Both Sharifs were busy Tapping the phones of their female partners (i do not want to use any rude word)……..that was the jobs of Top officials as per News papers of the time.
Mr. Sharif was incapable of communication at a person to person level.

There was huge number of unjudicial killings of people at Shaikhupura ,apparently people who were in jails were taken to outskirts of Lahore than police will ask them to run away in the middle of nowhere when the person will be running police will shoot him. Claiming that he tried to run away from Police custody. The numbers of such killings was so huge that HRCP International raised their concerns? Lahore Residents are very mature and indifferent .As we have seen Generals, Intellectuals ,Journalists and Prime Ministers and Presidents.

The only party basis I have seen there is of PPP. The workers are ready to demonstrate, sleep on the roads to see Benazir.

Nawaz Sharif promised Androon Shaher Kashmirees that he will liberate Kashmir the answer was his KARGIL?

The family is commonly known as LOHAR and Choor who have thrown their own sister inlaw into BHATTI because she was asking for her share in the business?
Lahore lights know Sharifs too well?All the politics and votes you see are bought?????? No question about it.

I have no problem feel free to use the material anywhere you want.

If you are digging deep please do get your material from The Friday Times Lahore……full marks to Najam Sethie’s Work that is an excellent diary of all times.

Jung group has forgotten the story they run when the government raided SHAHBAZ Residence in 1999,what they found there?????

His bedroom including the bed (imported from abroad with innumerable positions) was a set of some porn film or adult shop stuff.

Road to Raiwind was interesting ,many a times poor policeman on Naaka found interesting guests for whom Prime minister was calling to let go of without the questioning ,during routine stop and search?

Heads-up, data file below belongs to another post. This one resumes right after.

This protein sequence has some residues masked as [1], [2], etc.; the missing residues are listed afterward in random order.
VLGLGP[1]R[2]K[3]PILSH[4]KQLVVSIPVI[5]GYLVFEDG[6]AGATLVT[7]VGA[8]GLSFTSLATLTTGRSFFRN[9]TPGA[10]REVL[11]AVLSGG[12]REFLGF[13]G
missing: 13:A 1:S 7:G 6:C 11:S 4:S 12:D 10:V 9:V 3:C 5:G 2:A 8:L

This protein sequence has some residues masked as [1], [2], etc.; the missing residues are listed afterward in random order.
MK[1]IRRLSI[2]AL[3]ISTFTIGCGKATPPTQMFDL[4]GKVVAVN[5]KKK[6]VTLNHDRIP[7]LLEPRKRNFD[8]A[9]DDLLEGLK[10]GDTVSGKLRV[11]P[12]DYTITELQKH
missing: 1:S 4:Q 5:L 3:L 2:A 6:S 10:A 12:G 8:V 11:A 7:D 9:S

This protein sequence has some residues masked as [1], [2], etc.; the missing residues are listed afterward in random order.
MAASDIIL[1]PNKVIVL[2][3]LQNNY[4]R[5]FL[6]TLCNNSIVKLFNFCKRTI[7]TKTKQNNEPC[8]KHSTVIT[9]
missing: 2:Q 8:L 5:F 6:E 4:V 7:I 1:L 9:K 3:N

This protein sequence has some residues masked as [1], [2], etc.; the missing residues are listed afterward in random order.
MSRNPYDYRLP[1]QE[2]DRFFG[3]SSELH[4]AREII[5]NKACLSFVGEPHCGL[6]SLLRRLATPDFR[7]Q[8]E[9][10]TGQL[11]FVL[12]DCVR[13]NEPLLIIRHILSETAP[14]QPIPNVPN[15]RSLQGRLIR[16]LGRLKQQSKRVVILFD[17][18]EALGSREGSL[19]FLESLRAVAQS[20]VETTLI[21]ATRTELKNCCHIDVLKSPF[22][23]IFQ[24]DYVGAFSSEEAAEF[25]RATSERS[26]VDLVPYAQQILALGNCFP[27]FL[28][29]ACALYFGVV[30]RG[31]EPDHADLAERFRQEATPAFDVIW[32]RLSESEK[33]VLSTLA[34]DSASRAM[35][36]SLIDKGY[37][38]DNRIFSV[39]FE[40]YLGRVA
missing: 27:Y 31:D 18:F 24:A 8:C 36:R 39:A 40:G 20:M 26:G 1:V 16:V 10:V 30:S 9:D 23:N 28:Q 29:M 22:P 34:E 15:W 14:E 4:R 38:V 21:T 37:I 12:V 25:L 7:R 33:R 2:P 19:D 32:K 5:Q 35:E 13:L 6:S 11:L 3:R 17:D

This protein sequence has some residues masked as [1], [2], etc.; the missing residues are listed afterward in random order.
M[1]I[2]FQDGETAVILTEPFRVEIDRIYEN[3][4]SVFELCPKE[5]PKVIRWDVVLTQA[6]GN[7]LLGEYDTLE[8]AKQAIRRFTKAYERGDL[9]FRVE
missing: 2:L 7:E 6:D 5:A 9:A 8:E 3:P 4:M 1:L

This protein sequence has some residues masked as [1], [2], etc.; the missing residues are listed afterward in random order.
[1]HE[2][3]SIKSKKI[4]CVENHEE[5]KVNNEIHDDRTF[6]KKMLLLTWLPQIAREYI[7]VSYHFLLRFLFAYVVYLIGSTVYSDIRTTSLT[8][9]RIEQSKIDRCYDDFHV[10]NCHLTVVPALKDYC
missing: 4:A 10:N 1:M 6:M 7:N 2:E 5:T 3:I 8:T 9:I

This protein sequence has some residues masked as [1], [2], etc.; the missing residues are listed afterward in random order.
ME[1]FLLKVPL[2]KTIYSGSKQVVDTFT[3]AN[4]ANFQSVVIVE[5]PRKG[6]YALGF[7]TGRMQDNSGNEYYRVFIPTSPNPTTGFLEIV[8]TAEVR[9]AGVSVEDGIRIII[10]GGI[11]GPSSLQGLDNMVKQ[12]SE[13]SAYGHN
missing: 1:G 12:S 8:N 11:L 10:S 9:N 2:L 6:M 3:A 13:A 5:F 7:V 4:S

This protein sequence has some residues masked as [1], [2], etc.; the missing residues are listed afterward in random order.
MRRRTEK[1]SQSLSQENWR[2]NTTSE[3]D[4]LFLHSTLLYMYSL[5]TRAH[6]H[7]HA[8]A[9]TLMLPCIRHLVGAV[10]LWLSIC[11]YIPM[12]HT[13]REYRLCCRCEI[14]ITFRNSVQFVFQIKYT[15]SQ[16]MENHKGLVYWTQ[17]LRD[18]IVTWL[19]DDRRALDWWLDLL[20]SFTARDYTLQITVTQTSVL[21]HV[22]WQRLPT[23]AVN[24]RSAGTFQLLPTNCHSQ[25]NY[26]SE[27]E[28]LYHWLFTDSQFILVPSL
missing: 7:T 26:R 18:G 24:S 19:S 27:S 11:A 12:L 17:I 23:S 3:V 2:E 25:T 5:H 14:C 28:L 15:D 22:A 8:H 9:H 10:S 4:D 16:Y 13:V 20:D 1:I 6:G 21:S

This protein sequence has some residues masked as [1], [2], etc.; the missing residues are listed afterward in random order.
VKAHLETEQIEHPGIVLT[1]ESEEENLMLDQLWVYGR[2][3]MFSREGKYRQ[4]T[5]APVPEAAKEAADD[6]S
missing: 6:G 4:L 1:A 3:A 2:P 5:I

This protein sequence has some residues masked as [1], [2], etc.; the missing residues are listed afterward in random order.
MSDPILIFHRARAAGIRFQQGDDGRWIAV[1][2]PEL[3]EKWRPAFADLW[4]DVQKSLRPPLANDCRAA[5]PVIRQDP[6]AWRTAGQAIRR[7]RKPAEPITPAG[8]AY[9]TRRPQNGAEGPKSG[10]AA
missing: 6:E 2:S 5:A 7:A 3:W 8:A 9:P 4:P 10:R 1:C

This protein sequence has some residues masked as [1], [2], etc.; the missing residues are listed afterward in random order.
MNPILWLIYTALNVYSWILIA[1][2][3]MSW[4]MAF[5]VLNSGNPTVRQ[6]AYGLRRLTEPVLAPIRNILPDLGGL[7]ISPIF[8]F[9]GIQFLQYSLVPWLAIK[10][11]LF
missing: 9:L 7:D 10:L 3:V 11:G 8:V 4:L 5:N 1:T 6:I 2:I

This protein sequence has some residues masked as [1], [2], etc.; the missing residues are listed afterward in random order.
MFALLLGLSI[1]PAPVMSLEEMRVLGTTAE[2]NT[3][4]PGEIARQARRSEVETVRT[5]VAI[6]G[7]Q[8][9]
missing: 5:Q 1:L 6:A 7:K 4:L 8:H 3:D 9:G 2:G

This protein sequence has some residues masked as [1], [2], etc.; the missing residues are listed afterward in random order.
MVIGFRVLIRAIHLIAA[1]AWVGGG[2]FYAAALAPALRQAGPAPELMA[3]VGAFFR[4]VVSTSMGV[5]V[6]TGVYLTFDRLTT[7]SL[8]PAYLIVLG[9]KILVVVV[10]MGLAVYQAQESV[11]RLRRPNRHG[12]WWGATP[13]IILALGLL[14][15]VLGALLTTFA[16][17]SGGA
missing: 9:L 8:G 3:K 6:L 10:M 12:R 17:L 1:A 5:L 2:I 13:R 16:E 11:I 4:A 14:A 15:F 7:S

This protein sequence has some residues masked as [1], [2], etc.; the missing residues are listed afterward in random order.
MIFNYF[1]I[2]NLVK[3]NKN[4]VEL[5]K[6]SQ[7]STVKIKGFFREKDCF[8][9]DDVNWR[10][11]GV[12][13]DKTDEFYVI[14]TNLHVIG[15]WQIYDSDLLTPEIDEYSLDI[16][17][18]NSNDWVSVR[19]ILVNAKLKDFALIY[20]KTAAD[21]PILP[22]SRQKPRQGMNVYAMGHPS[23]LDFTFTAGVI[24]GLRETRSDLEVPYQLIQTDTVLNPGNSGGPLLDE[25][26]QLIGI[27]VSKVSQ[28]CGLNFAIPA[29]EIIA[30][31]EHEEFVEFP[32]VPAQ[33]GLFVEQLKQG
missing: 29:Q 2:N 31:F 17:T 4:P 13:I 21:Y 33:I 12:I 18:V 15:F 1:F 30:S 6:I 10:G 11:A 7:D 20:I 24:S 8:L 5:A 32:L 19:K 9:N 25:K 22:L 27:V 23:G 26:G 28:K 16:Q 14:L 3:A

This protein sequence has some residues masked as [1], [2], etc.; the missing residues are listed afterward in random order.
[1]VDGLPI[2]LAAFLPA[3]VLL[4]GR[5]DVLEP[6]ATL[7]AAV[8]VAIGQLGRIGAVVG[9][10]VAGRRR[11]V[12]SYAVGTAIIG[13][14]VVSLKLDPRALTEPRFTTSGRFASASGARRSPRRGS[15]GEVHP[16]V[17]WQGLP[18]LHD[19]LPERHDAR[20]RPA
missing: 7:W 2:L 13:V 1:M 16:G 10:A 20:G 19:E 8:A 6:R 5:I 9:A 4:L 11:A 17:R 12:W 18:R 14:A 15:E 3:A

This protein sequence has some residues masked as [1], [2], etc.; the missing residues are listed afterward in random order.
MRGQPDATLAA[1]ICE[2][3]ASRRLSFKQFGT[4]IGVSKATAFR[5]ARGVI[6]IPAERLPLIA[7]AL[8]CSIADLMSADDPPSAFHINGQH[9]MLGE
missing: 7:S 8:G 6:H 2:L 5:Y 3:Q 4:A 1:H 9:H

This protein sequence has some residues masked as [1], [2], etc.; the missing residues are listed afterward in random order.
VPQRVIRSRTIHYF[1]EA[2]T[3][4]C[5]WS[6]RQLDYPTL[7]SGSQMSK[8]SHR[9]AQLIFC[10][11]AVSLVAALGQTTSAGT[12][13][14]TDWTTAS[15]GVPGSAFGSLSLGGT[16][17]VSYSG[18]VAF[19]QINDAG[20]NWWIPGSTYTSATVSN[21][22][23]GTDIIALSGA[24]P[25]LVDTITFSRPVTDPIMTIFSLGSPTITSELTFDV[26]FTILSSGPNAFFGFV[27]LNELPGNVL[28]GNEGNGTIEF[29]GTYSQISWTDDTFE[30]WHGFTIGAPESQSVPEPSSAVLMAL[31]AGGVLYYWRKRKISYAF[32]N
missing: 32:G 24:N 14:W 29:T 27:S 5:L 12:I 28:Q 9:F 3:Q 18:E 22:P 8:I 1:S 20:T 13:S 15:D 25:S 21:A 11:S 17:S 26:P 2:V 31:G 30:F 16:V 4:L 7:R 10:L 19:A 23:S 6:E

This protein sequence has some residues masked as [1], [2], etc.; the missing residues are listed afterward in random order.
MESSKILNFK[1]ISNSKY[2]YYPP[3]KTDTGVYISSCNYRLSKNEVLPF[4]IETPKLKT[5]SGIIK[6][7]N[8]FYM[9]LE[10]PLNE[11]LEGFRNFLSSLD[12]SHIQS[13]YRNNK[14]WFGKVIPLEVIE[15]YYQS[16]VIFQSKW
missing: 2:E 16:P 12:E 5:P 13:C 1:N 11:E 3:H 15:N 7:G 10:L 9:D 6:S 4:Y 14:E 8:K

Very interesting stories about Prime Minister having dates in his private jet………

no wonder men envy him so much……..

While we the ordinary students were even not alloud to have simple college excursion trips because, Sharif family ka Islam Khatrai main parh jata hai…….


Pristine said:

Honey Bridge? hehe… u r referring to “Jinnah Flyover” right? Well, I have been told it was completed 10 months BEFORE the scheduled completion date. That maybe a bit exagerrated. Yes, Shahbaz Sharif really pulled off quite a coup in the way he developed Lahore in the short time he was the CM.


Jinnah Flyover built by then Punjab Chief Minister Mr. Shahbaz Sharif to connect Gulberg with Cavalry Grounds over the railway track.

Also called Honey Bridge after the CM’s alleged girlfriend. His frequent visits to Defence were plagued by long waits, hence the bridge was constructed to ease their meetings.

One response to “Mudslinging on Taseer family: Mind your language, PPP warns Rana Sanaullah”

  1. Excerpts from “The Taliban Shuffle” by Kim Barker – her interviews with
    Nawaz Sharif (published by Doubleday):

    “Sure,” I said, figuring he wanted to tell me something off the record.

    “So. Do you have a friend, Kim?” Sharif asked. I was unsure what he meant.

    “I have a lot of friends,” I replied.

    “No. Do you have a friend?”

    I figured it out.

    “You mean a boyfriend?” “Yes.” I looked at Sharif. I had two options—lie, or
    tell the truth. And because I wanted to see where this line of questioning
    was going, I told the truth. “I had a boyfriend. We recently broke up.” I
    nodded my head stupidly, as if to punctuate this thought.

    “Why?” Sharif asked. “Was he too boring for you? Not fun enough?”

    “Um. No. It just didn’t work out.”

    “Oh. I cannot believe you do not have a friend,” Sharif countered.

    “No. Nope. I don’t. I did.”

    “Do you want me to find one for you?” Sharif asked.

    (here is the detail of the talk of Mian Nawaz Sharif with Kim Barker, a noted
    American journalist))

    “With Bhutto gone, I needed to meet the lion of Punjab, or maybe the tiger.

    No one seemed to know which feline Nawaz Sharif was nicknamed after. Some
    fans rode around with stuffed toy lions strapped to their cars. Others
    talked about the tiger of Punjab. By default, Sharif, a former prime
    minister like Bhutto, had become the most popular opposition leader in the
    country. He was already the most powerful politician in Punjab, which was